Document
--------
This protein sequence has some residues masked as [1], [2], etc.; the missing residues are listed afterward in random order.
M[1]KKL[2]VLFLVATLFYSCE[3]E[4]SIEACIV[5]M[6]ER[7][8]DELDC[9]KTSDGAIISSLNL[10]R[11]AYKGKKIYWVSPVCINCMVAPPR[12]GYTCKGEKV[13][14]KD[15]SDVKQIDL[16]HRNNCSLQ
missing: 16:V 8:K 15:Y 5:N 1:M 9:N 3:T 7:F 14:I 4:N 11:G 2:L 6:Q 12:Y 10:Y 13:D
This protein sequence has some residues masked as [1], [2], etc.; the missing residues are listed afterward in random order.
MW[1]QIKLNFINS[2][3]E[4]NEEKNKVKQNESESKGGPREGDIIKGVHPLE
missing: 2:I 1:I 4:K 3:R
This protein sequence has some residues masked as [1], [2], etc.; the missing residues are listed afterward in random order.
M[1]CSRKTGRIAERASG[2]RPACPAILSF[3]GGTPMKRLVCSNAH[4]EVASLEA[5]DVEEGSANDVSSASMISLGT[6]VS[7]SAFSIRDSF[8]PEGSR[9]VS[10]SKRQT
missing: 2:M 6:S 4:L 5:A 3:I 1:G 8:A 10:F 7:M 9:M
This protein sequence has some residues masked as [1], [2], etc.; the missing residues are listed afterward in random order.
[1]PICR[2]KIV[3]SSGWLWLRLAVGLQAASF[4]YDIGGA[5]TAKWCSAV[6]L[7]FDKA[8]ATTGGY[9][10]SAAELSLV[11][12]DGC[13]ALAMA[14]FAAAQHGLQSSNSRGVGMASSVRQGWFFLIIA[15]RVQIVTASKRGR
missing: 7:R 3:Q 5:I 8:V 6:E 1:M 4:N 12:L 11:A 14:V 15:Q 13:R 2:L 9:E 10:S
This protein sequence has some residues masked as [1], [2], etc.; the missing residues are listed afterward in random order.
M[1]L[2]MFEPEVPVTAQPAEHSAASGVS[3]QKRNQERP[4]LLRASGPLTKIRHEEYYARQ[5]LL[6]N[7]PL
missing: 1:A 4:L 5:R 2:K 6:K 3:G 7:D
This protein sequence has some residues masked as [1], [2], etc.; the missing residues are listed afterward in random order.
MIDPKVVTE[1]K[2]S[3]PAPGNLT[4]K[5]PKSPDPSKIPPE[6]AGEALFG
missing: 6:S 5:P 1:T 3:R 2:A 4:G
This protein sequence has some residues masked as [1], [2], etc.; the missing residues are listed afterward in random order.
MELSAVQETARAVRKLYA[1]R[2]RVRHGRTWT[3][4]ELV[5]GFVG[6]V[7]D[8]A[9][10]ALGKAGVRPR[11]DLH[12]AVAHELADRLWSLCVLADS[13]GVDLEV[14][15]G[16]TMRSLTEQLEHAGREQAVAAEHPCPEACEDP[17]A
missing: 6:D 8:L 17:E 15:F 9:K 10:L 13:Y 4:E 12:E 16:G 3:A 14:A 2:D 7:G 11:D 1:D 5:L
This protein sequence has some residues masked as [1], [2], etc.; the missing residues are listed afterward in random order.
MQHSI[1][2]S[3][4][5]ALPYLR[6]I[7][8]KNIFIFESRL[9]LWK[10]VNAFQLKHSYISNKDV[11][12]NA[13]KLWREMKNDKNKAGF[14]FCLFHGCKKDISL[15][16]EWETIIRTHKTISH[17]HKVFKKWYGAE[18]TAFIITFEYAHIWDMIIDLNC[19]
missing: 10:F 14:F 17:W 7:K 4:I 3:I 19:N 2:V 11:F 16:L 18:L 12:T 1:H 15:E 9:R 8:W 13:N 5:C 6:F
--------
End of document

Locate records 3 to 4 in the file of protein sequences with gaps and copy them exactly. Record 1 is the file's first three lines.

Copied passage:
This protein sequence has some residues masked as [1], [2], etc.; the missing residues are listed afterward in random order.
M[1]CSRKTGRIAERASG[2]RPACPAILSF[3]GGTPMKRLVCSNAH[4]EVASLEA[5]DVEEGSANDVSSASMISLGT[6]VS[7]SAFSIRDSF[8]PEGSR[9]VS[10]SKRQT
missing: 2:M 6:S 4:L 5:A 3:I 1:G 8:A 10:F 7:M 9:M
This protein sequence has some residues masked as [1], [2], etc.; the missing residues are listed afterward in random order.
[1]PICR[2]KIV[3]SSGWLWLRLAVGLQAASF[4]YDIGGA[5]TAKWCSAV[6]L[7]FDKA[8]ATTGGY[9][10]SAAELSLV[11][12]DGC[13]ALAMA[14]FAAAQHGLQSSNSRGVGMASSVRQGWFFLIIA[15]RVQIVTASKRGR
missing: 7:R 3:Q 5:I 8:V 6:E 1:M 4:N 12:L 11:A 14:V 15:Q 13:R 2:L 9:E 10:S